Facebook groups are nothing new – they were among the early features on the platform – but they’re having a moment in the spotlight as the sudden star of personal social networking adoption. Are you a craft beer enthusiast? A female motorcyclist? Rest assured, there’s a group for that. Groups are closed spaces where people gather to discuss a specific topic, connect about real-life events, or to seek out help of others who have similar interests. They connect you to people who might not be your actual Facebook “friend,” because you don’t know them in real life. Groups create new communities of people who wouldn’t have otherwise become acquainted.
Groups are powerful tools for mobilization. In the past year, Facebook group membership has grown by 40 percent, with 1.4 billion people using groups each month. Of those, “200 million or so” groups are those Facebook deemed “meaningful.” These are groups that “upon joining, quickly become the most important part of our social experiences and an important part of our physical support structure,” Facebook CEO Mark Zuckerberg writes in his Building Global Community manifesto. A new parent joining a parenting group after having a child fits this bill, for example.
Factors that play into this sudden explosion of groups goes beyond Facebook algorithm recalibrations and platform tweaks, writes Hootsuite Founder and CEO Ryan Holmes. The growth concept points “a way forward for social media in general — a means to recover the trust and authenticity that made Facebook and other platforms so revolutionary to begin with,” he writes.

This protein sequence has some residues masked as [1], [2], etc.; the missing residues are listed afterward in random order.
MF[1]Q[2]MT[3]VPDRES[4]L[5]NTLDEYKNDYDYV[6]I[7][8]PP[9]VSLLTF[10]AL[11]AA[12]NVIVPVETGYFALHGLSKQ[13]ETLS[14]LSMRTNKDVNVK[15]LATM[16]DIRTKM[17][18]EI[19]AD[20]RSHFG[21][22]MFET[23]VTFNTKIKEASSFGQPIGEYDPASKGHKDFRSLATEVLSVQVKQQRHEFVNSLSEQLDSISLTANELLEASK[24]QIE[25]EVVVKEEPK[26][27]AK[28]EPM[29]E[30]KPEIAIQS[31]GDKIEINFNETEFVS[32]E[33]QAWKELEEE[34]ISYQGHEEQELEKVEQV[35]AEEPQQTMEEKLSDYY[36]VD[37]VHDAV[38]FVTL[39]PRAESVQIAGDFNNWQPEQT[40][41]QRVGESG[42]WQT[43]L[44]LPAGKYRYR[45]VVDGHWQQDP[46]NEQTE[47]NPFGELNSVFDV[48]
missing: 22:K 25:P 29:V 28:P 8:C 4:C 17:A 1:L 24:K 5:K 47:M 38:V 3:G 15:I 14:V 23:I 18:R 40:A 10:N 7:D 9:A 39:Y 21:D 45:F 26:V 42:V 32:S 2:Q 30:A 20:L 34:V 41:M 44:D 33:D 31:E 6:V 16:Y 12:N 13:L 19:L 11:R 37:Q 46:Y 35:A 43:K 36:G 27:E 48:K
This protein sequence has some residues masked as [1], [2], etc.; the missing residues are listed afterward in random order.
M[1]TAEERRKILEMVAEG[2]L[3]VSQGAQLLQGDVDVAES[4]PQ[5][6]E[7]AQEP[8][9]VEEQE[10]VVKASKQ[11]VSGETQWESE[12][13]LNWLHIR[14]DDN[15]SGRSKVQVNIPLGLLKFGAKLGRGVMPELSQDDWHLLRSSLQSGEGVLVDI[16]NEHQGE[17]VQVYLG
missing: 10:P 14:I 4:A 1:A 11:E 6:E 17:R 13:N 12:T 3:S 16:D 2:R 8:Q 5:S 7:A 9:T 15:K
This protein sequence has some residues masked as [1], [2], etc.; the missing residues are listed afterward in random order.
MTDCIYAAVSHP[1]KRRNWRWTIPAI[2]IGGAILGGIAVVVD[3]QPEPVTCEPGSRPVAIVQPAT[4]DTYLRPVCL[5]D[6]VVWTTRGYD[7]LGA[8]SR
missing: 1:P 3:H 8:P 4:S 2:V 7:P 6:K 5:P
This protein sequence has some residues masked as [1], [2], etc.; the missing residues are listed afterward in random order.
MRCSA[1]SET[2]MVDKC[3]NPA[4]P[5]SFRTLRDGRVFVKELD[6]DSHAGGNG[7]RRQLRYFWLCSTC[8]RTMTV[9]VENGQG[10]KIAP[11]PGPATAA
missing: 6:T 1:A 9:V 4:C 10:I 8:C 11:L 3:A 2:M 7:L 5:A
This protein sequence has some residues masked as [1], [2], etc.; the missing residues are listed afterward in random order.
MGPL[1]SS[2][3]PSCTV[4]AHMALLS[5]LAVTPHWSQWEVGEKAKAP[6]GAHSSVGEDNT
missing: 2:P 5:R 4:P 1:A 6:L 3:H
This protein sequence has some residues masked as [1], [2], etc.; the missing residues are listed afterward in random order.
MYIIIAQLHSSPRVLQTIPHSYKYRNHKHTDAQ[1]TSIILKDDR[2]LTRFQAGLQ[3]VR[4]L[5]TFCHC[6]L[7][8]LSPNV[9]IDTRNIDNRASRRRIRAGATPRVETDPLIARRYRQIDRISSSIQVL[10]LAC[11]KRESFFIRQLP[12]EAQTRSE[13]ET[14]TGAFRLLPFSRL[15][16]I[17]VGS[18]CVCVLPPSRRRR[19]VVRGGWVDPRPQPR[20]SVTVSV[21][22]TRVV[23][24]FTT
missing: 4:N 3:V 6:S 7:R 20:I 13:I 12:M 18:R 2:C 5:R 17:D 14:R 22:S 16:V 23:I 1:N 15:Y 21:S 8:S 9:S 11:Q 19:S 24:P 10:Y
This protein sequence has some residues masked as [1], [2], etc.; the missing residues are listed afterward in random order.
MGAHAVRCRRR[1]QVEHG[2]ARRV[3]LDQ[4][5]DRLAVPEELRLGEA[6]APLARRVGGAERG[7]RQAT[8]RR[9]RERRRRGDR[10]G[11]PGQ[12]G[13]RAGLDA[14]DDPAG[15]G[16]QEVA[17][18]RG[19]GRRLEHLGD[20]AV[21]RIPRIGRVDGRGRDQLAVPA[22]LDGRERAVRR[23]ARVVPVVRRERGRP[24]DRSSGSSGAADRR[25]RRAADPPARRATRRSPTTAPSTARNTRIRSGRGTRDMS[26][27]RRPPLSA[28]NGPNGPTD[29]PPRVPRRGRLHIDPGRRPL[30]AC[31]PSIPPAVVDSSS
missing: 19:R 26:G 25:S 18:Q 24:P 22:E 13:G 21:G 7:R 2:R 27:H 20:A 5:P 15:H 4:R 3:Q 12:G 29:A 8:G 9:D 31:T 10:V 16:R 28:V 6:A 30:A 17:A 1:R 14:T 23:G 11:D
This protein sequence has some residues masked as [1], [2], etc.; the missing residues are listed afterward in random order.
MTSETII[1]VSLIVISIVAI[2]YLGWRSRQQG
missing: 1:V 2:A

What is OK for your employees to discuss privately in a consumer social network, and what conversations should you require to be on a secure, enterprise social network?
People are clearly craving authentic connections in close-knit communities. This isn’t just in our personal lives, however; your employees want authentic connection and community with each other, too. With that said, Facebook groups aren’t a substitute for an enterprise-controlled social network. There’s a fine line between your employees connecting to talk about 100 percent personal information and talking about work. You need to think about where your comfort zone is in this regard. What is OK for your employees to discuss privately in a consumer social network, and what conversations should you require to be on a secure, enterprise social network?
Employees Are Already Using Facebook Groups Without Your Knowledge
Over the past two years, the Talk Social to Me team has conducted hundreds of discovery interviews with employees ranging from merchandisers to salespeople, nurses to bartenders, mechanics to engineers and more. For every company that we’ve talked to, we have encountered countless employees using Facebook groups, often paired with WhatsApp exchanges, to connect during and outside business hours. Typical reasons for using Facebook groups include:
- Congratulating each other on milestones and accomplishments
- Swapping shifts and hours
- Managers circumventing official communications channels
- Planning and promoting company events
- Sharing ideas for office improvements